I'll be looking for interesting ways to pique Jay's interest in reading...Jolly Phonics (also available at book depository)seems effective as a good solid basis for learning alphabet sounds and grammar now that he's nearly 7, and I have found it's effective to engage Jay in writing something of his own choosing (it's always LEGO) I have sourced some interesting LEGO readers at Book Depository...with titles like Way of the Ninja, Star Wars Phantom Menace and Blackbeard's Treasure, they should provide quite a bit of motivation to read....

I'm going to introduce some poetry reading and writing from Enjoying More Poetry by Sadler and Hayllar. This book has a nice balance of humour, reverence and variety, and accompanies each poem with some activity/question suggestions which you can choose to implement into your experience or not. We will be attempting some shapely poems (where you write a poem in the physical shape of the subject), some humorous verse inspired by Pam Ayers and Spike Milligan, and maybe some animal poems inspired by our trips to the zoo...

I've been looking at ways to make mathematics fun and have decided that in conjunction to Family Maths i will encourage the children to count and classify their piggybank savings each fortnight on pocket-money day and record their total savings, the denominations which make up the total, and eventually turn this into a graphing project using a variety of graphing techniques in a relevant way. We'll continue with board games and cooking as hands on mathematics activities.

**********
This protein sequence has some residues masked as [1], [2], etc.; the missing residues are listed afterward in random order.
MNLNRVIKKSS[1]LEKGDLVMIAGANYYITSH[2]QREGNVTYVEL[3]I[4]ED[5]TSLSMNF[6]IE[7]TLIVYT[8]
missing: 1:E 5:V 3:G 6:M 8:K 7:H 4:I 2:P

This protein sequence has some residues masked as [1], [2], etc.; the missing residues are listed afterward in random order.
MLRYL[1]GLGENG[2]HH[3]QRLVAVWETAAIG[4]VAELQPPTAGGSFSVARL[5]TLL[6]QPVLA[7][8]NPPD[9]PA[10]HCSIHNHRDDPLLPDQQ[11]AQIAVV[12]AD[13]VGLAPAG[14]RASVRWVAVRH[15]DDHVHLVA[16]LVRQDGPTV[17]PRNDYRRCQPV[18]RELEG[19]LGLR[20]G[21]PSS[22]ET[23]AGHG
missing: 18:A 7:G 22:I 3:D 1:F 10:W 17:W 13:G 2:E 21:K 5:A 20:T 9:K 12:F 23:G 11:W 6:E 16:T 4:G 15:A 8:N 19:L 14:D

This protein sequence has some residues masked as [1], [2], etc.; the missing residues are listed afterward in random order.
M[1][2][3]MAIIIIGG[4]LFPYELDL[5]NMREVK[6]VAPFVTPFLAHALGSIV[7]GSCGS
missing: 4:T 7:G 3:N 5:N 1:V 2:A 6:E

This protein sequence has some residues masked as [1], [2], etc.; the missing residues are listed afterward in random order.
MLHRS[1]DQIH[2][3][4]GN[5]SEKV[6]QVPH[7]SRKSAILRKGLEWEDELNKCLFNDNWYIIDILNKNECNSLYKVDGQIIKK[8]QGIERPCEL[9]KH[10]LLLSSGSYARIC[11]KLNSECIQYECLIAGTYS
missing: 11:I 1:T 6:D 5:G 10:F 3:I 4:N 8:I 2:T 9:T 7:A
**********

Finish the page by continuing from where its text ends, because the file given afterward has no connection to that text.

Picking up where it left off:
For Design and Technology we'll be introducing some basic sewing projects like finger puppets and a bag. We'll be doing some cross stitch on gingham after making a pattern on graph paper, also looking at basic components of a sewing machine and what you need for a sewing kit. We'll be doing some research on fashions through the ages and the children will choose an era to create a lapbook about and make a basic costume using the basic skills we've acquired through the year. We'll be using an adorable old series of teaching books called Needlecraft Construction Technique written by Jean D. Lane for reference.

This series offers a refreshingly clear, old fashioned approach to sewing, offering a solid, simple foundation for more complicated projects later on. We fortunately found ours in an op-shop, but I have seen them occasionally on e-bay and other used book sellers.

I'll also be giving the children the opportunity to create, photograph and submit their own creation for the LEGOQUEST (an online LEGO enthusiasts newsletter run by homeschooling families for homeschooling families) challenge each month. I will offer guidance through the various stages where necessary, but this will be their project and something they can feel they've achieved with minimum adult intervention and become familiar with basic computer use at the same time.

We've been doing our swimming lessons at the beach this year using a book written by Linda McGill called Teach Your Child to Swim. It covers all the basic strokes from toddlers through to basic freestyle, butterfly and breaststroke and uses simple language and pictures to illustrate techniques. I can see real improvement in the children's confidence in the water since we started lessons and will continue with basic strokes at the beach until the weather cools and we need to head for an indoor pool to learn diving and the finer points/corrections of each stroke, all covered by the book. Other books I have found to be too wordy, with distracting illustrations, so this is quite a find, in my opinion.

I hope you find some helpful points in this lot.....now, time to get on with the business of homeschooling :)

Talk Soon, Cynthia x